Accidents occur in a blink of an eye, and that simple mistake can ruin your life or the life of another person. Hit and run offenses are prevalent in California, although most people think these accidents are caused by impaired drivers. The truth is that even sober drivers are involved in cases of hit and run accidents when they panic and flee the scene after realizing they have caused damage to property, injured, or killed someone. Whether the driver was sober or intoxicated, the California laws will apply equally to them, and the penalties are severe. Orange County Criminal Defense Attorney Law Firm is here to safeguard your legal rights if you are involved in a hit and run accident. We will address the definition of hit and run, its penalties, and legal defenses in the following sections.

Legal Definition of Hit and Run

There are two significant categories of hit and run. These categories are felony and misdemeanor hit and run. An individual will be charged with VC 20002 misdemeanor hit and run if they:

  • Damage public or private property in an accident, and
  • Flee the scene of an accident without contacting authorities or identifying themselves to the people involved.

VC 20002 states that a person who is involved in an accident while driving and causes damage of property such as cars shall instantly stop the car in the nearest location where the safety of other motorists will not be jeopardized. Upon stopping the driver should perform the following duties:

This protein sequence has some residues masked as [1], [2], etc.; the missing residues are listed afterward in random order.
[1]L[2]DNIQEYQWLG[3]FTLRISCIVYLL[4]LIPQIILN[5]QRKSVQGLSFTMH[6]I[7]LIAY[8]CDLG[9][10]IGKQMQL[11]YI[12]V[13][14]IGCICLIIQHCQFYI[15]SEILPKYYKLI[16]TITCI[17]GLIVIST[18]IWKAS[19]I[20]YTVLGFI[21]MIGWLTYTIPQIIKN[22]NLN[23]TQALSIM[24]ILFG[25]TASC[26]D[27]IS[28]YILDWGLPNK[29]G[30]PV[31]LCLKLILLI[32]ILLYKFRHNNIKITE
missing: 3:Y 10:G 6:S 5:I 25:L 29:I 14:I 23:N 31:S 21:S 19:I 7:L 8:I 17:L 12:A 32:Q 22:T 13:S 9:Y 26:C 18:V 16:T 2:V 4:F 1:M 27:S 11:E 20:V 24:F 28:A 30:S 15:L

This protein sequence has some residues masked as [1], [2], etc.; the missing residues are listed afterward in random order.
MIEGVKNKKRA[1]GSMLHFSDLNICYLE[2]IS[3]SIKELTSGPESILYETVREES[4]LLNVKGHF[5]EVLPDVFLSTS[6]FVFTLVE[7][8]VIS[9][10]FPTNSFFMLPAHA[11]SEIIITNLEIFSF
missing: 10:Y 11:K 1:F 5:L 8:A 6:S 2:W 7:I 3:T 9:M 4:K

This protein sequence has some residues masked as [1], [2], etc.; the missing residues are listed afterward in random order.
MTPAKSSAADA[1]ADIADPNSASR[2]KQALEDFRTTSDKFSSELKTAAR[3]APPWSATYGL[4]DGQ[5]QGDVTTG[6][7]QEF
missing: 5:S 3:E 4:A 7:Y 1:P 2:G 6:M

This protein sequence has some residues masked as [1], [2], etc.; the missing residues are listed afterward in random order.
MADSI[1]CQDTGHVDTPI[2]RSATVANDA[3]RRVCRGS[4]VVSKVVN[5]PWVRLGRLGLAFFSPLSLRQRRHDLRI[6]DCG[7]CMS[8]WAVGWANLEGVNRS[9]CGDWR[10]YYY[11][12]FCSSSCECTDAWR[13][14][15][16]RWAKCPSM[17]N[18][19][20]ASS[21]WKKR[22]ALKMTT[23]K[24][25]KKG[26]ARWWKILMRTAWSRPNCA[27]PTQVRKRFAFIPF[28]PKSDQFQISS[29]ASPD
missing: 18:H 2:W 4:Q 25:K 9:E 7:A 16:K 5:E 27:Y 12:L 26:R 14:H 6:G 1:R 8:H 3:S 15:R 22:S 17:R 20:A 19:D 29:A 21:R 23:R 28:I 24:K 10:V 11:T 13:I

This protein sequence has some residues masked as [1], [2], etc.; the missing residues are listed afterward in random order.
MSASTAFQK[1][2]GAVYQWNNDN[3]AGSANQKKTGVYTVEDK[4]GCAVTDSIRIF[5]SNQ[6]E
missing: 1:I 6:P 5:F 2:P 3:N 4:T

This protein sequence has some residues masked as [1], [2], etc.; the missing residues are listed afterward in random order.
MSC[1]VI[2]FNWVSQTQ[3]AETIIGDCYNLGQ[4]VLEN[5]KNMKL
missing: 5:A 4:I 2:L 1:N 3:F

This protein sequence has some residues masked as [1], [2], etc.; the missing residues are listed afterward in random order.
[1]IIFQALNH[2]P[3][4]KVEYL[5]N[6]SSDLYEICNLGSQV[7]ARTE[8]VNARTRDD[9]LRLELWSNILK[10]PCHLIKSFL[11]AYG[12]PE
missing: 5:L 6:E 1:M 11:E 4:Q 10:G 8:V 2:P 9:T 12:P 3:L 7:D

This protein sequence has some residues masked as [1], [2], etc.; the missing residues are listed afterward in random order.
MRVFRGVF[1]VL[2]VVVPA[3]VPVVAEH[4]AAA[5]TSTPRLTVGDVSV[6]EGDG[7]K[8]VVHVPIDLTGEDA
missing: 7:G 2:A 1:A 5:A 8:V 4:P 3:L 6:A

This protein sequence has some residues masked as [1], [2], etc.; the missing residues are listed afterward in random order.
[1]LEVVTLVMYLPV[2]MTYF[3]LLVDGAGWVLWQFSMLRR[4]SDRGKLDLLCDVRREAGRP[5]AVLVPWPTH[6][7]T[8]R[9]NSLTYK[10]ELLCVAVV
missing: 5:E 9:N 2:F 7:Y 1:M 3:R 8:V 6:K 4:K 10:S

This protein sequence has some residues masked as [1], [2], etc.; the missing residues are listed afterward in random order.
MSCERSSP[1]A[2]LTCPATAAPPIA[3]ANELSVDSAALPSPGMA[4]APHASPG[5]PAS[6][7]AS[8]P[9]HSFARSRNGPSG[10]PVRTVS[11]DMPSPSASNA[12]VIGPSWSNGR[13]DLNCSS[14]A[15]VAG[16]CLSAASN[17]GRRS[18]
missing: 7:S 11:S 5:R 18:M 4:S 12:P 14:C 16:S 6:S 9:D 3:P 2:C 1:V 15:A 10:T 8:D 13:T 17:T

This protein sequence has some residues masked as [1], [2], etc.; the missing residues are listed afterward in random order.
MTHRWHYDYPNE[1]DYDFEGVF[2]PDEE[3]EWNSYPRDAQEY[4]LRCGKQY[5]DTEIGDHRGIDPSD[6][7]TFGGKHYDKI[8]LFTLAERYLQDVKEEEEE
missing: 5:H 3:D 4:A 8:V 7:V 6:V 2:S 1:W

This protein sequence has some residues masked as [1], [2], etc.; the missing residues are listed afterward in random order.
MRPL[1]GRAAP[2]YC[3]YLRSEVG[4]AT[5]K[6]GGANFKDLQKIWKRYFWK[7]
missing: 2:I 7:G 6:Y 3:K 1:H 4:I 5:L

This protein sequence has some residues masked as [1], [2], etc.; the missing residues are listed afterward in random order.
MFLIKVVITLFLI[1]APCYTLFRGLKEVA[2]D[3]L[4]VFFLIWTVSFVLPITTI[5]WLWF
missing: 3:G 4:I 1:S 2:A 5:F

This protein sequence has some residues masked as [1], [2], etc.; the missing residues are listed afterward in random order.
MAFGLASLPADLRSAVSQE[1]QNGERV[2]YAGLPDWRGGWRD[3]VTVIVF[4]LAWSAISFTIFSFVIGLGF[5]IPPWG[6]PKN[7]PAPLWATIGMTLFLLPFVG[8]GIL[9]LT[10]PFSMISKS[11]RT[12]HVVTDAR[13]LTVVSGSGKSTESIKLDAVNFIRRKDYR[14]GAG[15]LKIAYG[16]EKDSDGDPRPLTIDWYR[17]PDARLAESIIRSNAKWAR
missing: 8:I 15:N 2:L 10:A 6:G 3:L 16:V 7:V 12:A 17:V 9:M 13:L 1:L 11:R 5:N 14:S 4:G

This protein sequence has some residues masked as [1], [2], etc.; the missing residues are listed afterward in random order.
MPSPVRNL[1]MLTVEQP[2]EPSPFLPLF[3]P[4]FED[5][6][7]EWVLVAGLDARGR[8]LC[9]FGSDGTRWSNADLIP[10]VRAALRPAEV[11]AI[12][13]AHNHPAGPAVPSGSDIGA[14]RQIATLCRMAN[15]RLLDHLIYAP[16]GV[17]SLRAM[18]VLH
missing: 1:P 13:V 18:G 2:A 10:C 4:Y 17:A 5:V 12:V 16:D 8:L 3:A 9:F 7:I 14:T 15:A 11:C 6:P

• The driver will look for the owner of the damaged property or if it is a car involved, get the name and address of the owner of the vehicle that has been damaged.
  • After locating the person, the driver will present his driver’s license and car registration when requested.
  • The information the driver shall provide includes his or her current home address and that of the lawful owner of the car.
  • In case the driver damages an empty parked car, then he or she should leave a notice containing a name, address and what led to the damages at the scene.

VC 20001, on the other hand, defines felony hit and run. It states that it is a felony to leave the scene of an accident whereby a person has been injured or killed. So, as a driver, when an accident occurs, and someone is injured or killed, VC 20001 requires you to:

  • Stop the car instantly at the scene.
  • Give information about your identity to authorities or other parties at the scene.
  • Provide reasonable help to anybody who is injured, such as arranging transport to the hospital or securing medical attention.
  • When requested, provide your car registration and driver’s license to those involved and any of the authorities at the scene. If any of the occupants in your vehicle have been injured, you should provide information on their identity too.
  • If the accident has caused fatalities and no law enforcement agencies are at the scene, you should contact the California Highway Patrol or the law enforcement department closest to the scene of the accident.